The non-profit organization keeps an eye out for what’s going on with the historic buildings around town. For example, when the Fullerton Auditorium at the high school was starting to look at improvements, Fullerton Heritage became heavily involved in that process because of the disconnect between the school district’s understanding of how to keep a building up to code while maintaining the historic nature of a building that is on the National Register.
“What they were really thinking of doing could’ve caused it to lose its National Register status,” Gread said. “We go out and work with people, try to educate people, and if necessary, we will move forward and submit the National Register application in order to save properties.”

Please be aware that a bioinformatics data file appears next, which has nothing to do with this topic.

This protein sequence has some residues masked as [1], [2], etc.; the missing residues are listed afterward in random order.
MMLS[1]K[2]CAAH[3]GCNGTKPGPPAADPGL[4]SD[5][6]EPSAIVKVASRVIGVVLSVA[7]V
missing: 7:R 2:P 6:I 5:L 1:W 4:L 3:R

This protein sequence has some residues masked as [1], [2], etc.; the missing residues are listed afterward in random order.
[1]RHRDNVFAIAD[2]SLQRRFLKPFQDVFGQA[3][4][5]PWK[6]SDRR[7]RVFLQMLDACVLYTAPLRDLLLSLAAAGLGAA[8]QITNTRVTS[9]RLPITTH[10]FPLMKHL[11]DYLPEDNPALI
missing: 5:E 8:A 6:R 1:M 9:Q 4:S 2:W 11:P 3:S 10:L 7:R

For the National Register nominations, often a property owner comes forward and asks Fullerton Heritage to start the nomination process. On occasion, the organization will contact a property owner and ask if they want their property listed. Anyone can nominate a property to the National Register. There is both a state and federal tax break for businesses on the Registry. The Board of Directors of Fullerton Heritage must agree that all local, state, and federal landmarks are worthy of listing before starting the nomination process.